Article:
Wednesday, November 11, 2015

Highlights from last night's #connectedTL slow chat

Q1:  What's an example of a useless math question?
  • Lame question: "Any questions?" Better: "What questions do you still have?" Best: "What question might someone ask?"
  • Unproductive Struggle: T says you can only do it 1 way--my way, even if another path works better for Ss

Q2:  How can Ts transform classrooms into "empowerment centers"
  • We can turn Ss into content creators! Empower them to value the journey, not just the destination! 
  • Provide time and space to explore, create and discover on their own & with one another with opportunities to share
  • cultivate growth mindset culture, embracing struggle, PRAISING perseverance, & giving opportunities for Ss to teach Ss & T

Q3:  How can teachers make the mistake/learning process real for their students?
  • Model, model, model. they can see right through an imposter, so just fess up and admit you don't know everything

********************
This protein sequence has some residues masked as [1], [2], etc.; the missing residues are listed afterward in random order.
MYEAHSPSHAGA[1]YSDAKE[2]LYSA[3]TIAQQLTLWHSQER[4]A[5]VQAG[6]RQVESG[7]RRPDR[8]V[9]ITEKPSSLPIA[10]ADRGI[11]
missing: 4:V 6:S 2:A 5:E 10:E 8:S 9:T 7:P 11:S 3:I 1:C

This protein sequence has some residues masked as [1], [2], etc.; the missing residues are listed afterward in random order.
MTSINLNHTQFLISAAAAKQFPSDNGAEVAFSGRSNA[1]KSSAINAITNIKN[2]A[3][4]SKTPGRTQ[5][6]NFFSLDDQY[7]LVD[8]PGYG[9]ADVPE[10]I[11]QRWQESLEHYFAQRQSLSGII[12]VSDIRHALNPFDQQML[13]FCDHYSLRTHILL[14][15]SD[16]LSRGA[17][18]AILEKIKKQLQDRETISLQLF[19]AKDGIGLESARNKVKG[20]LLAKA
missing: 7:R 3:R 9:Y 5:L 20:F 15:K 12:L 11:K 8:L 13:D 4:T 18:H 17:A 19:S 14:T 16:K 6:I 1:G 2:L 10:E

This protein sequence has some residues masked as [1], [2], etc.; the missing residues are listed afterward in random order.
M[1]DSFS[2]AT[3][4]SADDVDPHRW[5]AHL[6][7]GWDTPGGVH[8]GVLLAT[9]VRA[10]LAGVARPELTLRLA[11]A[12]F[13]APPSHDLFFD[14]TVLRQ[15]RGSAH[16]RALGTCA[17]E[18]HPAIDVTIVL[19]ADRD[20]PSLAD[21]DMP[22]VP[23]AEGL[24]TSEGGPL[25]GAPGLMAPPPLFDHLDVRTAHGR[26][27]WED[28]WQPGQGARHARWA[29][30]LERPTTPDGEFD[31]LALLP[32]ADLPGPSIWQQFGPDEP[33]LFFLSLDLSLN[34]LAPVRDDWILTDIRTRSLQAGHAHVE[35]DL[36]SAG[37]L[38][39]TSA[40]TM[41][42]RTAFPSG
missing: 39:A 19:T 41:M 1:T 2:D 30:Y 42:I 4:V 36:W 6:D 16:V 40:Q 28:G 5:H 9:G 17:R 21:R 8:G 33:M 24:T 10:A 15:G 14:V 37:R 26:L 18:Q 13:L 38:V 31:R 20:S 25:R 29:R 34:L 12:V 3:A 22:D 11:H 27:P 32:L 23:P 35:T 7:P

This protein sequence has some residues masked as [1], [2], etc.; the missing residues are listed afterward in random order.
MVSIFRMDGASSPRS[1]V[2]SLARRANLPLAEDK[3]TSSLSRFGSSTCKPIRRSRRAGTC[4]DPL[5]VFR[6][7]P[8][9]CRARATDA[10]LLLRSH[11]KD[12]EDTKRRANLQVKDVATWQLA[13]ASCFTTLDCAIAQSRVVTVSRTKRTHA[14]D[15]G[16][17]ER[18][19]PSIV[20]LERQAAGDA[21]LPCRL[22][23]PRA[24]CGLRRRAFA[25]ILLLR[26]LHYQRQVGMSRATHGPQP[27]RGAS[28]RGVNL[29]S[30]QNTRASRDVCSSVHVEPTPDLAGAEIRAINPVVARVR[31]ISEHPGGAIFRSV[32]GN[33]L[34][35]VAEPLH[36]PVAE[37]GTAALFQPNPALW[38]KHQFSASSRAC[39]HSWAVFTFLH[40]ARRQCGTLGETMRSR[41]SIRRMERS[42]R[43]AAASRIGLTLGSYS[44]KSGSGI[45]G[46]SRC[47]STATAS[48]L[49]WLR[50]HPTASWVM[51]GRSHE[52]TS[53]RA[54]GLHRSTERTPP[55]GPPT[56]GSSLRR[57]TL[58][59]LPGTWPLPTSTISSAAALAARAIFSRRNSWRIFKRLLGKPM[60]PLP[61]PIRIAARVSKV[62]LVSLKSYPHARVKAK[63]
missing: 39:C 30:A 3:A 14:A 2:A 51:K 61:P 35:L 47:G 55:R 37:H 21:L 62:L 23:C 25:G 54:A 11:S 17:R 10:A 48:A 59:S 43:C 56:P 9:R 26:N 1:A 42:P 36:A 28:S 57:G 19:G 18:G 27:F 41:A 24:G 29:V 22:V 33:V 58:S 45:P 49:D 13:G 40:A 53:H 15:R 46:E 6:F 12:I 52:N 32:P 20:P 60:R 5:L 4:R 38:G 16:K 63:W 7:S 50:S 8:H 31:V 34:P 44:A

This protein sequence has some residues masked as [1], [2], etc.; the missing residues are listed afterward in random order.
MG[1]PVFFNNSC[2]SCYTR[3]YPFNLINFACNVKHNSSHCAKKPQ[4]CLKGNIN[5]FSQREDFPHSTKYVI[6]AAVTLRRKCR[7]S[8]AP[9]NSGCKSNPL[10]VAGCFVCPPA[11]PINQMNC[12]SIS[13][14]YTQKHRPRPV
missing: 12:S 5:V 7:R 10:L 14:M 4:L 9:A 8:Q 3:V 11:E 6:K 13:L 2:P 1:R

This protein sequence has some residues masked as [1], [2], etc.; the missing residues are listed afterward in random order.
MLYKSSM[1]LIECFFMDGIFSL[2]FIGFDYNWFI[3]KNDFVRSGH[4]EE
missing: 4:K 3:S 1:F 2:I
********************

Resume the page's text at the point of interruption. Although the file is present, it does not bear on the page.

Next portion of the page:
• Perfection isn't the goal. /Growth/ is the goal. /Risk-taking/ is the goal.
  • Ts need to model recovering from mistakes so Ss can see that.
  • Ss need to have opps to fail, opps to struggle, opps to be successful, over time, not a prescription, sequenced
  • Must create a culture where a wrong answer isn't the end of the process - Failure as First Attempt, but certainly not last
  • Process over product. Say out loud, "I don't care if it's right. How did you get there?"
  • make them aware of this productive struggle process & praise the hell out of it when they bust through.

Q4:  How can math teaches make students' voice more prominent?
  • when my Ss were reluctant to contribute I loved asking for "wrong" answers/approaches/ methods Always jumpstarted the convo
  • Don't repeat them when they're quiet.
  • "Maria, louder and slower. We can't hear you up front."
  • Provide open ended prompts where Ss explain thinking, Ts provide opps for Ss to share out in multiple ways

Q5:  How are @timsmccaffrey's "Tail-les problems" a shift in math curriculum?
  • @ddmeyer
  • In a word, ambiguity.  Students aren't sure what the problem will ask, so they're letting their own curiosity go wild.

Q6:  How do we build confidence in math (especially with low-performers)?
  • embrace mistakes. “Ooh that’s a good mistake..we can learn from that!” 
  • Celebrate every wrong answer.
  • Give props for "wrongest" answer (risk-taker). Let groups revise and present together.

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